Even with an increasing number of articles about aging and rejuvenation technologies in mass media, the general public’s lack of information remains a problem. Pro-longevity organizations try to spread useful information; however, it’s clear that this information is, quite often, only delivered to current members of the community instead of to a new audience. My work at LEAF is partially focused on finding ways to break this border and explore new social territories as often as possible. Last week, this journey brought me to a meeting with a title that speaks for itself: Death Cafe.
What is Death Cafe?
A Death Cafe is not a place. It is a meeting at which people are encouraged to discuss everything related to death over a cup of tea. The official mission of this community is defined as follows: “Our objective is to increase awareness of death with a view to helping people make the most of their (finite) lives.” It is not a form of group therapy, not a support group or a survivors’ group (though only the living can attend…); rather, it’s just a space where people can talk to each other about a topic that is usually excluded from public dialogue.
Jon Underwood and Sue Barsky Reid had the idea to create such a space and were inspired by the work of sociologist and thanatologist Bernard Crettaz. Jon was fascinated by Bernard’s custom of meeting with people in a cafe to talk about death. Jon and Sue formed Death Cafe as a social franchise, allowing anyone who shares their views and agrees with the founding principles of the group to run his or her own Death Cafe anywhere in the world. Despite Jon’s sudden death in 2017 at the age of 44, the initiative survived and keeps developing; as of now, more than seven thousand meetings were held since 2011 in at least 60 countries. This number makes me wonder how many meetings were held by life extensionists in the same period, but that is a question for later.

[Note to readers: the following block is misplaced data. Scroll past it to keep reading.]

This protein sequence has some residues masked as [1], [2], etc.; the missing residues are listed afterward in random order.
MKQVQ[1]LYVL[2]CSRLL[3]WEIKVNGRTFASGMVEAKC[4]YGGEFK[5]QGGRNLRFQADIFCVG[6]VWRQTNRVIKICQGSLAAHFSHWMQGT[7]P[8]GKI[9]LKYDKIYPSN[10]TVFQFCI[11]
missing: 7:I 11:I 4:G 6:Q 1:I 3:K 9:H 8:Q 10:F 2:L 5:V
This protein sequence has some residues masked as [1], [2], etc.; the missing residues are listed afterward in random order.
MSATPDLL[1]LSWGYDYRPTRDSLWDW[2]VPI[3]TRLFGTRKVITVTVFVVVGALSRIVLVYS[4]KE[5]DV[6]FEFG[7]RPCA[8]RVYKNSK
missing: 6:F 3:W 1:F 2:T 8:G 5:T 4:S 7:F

It turns out that Death Cafes were started in Russia in 2016 by Katerina Pechurichko, an expert in oncopsychology. After she hosted a few meetings in Voronezh and Moscow, the group attracted the attention of mass media, and this is how I knew that one of the Cafes would be taking place in a nearby library.
To be honest, it was not an easy decision to go there. As you may know, the reason why I joined the movement in 2011 was the tragic death of my mother from cancer. In the same period, I have also lost both grannies, which, apart from grief, caused me to think quite a bit about life and death. These events significantly upgraded my system of values and my social environment, which now consists of absolutely amazing people, death has never ceased to be a painful topic, and my fear of death was never quelled.
However, the duty of a life extension advocate (in this case, more of a scout) outweighed personal matters, so I grabbed some books on aging, just in case, and jumped in.
Discussing death… and life.
There were around 50 people in the room. I took a strategic place near the teapot and napkins and next to the moderator, PolyTech Museum’s librarian, Galina Nagoryanskaya. After a brief welcome speech and an explanation of what the Cafe is, the action began. Galina asked the first question, and, after that, the discussion didn’t stop for three hours.
The question was “What is your ideal death?” While the room went silent, I decided to introduce the topic that I wanted to talk about: the undesirability of death. So, I raised my hand and said that my ideal death is to have my body put in liquid nitrogen and kept there until medical technologies have progressed enough to allow my return to life; looking at how fast they develop, I think that this scenario is highly possible.